Friday, 25 July 2014

What style do you do?

Are you a writer?

Even if you haven't published a book, you might still be a writer. For example, do you keep a diary? Do you dabble in the odd bit of poetry? When you travel, do you write a journal to record your experiences?

These, and many others, are forms of writing, and you're probably not aware that you have a writing style.

Your writing style is kind of like your signature - you know how some people can look at a painting and identify the artist from the brushstrokes? Others can identify a wine by its taste. Some writers can be identified by their words.

One of my favourite authors of all time is Pamela Belle. My first encounter with one of Ms Belle's books was in a bookshop during a lunch break from work. I picked up a book called The Moon in the Water. It had a very nondescript cover, but for some reason, and I daily give thanks to whomever was controlling my hand that day, I bought it and was hooked for life.

The sequel, The Chains of Fate changed my life. I loved these books so much that I decided one day I was going to be a writer. Pamela Belle's writing style is a tapestry of beautiful, descriptive language that drew me into her story.

Ms Belle's books were set in the 1600s during the British Civil War, not my usual reading genre, but after I began scouring the shelves for other books by Pamela Belle I made a discovery that made me sit back in wonder.

Ms Belle had written a scify/fantasy series - the Silver City trilogy. Now, let's not confuse genre with style. If you think about the style of language you might use for an historical novel compared with the language you might use in a novel set in the future, you can imagine the types of words you might use would be very different - particularly when it comes to dialogue, the way people talk.

That's why I was so surprised to discover that Pamela Belle had gone from writing novels set in the 1600s to writing fantasy novels. The language and style are entirely different. Would she transition successfully?

I had to think about this, after all, I'm not a fan of scify/fantasy. Oh I've tried, over the years - I've read some Anne McCaffrey, Tolkein some Terry Pratchett and a few others, but have never been that taken.

So, when I discovered that my favourite writer, the one with the enchanting and most wondrous turns of phrase, had crossed over to the dark side and was writing in an entirely different style, I was ... well ... a little bit concerned.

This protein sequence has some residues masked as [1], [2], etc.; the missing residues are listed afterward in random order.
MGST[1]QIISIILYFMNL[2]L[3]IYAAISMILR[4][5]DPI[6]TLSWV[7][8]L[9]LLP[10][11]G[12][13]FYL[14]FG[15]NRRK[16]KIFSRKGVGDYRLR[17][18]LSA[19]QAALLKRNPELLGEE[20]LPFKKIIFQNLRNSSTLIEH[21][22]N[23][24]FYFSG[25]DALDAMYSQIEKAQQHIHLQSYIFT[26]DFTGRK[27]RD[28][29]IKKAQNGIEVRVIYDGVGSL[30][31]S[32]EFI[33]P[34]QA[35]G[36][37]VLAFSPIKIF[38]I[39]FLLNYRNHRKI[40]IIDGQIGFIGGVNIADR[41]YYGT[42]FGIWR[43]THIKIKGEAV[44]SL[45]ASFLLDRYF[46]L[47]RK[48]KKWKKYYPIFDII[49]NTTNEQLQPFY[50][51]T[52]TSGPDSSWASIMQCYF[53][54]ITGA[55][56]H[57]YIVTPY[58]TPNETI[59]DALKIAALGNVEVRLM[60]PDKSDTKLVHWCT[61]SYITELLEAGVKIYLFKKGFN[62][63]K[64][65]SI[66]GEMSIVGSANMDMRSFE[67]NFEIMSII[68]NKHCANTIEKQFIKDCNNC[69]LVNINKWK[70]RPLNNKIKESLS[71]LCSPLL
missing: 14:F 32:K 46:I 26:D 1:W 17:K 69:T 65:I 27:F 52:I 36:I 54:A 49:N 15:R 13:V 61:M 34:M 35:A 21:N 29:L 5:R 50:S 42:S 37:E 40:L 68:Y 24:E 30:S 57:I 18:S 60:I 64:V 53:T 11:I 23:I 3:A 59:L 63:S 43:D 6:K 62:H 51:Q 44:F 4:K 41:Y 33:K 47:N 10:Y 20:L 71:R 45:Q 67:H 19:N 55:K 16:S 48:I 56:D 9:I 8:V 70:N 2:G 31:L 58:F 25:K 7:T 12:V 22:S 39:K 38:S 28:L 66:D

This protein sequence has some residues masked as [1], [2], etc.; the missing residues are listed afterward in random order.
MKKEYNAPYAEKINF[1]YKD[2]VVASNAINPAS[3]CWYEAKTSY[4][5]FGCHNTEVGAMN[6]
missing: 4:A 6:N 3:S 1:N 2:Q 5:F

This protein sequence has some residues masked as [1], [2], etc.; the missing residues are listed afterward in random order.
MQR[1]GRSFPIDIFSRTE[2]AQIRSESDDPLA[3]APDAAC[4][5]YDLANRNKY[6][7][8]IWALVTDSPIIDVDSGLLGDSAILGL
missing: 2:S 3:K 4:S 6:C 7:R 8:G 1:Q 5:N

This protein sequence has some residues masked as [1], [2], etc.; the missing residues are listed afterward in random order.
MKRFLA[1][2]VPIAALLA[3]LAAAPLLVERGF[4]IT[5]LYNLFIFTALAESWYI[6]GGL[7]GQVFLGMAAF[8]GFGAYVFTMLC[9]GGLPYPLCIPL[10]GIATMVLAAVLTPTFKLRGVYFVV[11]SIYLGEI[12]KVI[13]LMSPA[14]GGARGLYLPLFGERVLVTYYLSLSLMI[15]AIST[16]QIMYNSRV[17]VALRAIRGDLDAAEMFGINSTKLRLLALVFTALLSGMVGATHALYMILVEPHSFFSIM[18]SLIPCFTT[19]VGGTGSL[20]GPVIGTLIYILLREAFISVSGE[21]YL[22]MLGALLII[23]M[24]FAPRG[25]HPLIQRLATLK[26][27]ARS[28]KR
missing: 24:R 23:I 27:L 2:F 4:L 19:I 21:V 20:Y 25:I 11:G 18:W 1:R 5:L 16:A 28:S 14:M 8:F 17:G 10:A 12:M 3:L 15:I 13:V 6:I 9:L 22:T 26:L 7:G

In any case, I bought the first book in the Silver City series and guess what!? I hungered for the second and third books. Pamela Belle had, in my mind, crossed genres. She had changed her writing style and I loved it! For the first time in my life, I had a fantasy novel I couldn't put down.

Imagine then, my excitement when I discovered that Pamela Belle also wrote under the name of Alice Marlow and had a couple of contemporary books in that name. These books are set in current times and deal with modern issues. The two I've read and loved are Mermaid's Ground and No Love Lost.

Another style change! Another raving success!

So I started thinking about my own writing. My books Torn and Inviolate are historical fiction set in the Regency period. I have written a number of contemporary stories as well, but I think my particular genre is historical because I enjoy the style of language and sentence structure that genre allows.

Not sure how I'd go changing genres, I'm not really sure my style would lend itself to fantasy, scify or other styles.

How many writers do you know of that have successfully changed styles? Many writers experiment with new styles but how many are truly successful? Van Gogh experimented with painting style - as many artists do with varying degrees of success.

For writers, it's the same. Some of us manage to change our language and syntax, some of us don't.

In a previous post I talked about the style you might read. As readers we're fortunate to have a wealth of styles at our disposal and we can read and enjoy as many as we want.

As writers, we automatically write in a style that works for us so we naturally seem to fall into a genre we're attracted to. To consciously change styles by moving into a different genre takes some thought.

I read a bodice-ripper romance a while ago, just for something different. I don't mind these books from time to time but this one had a writing style that was definitely not to my taste. I won't go into the reasons why but suffice to say that this particular writer liked. To. Write. Like. This.

Call me old fashioned but I like my sentences to contain a verb - that's just my style!

Until next week ...

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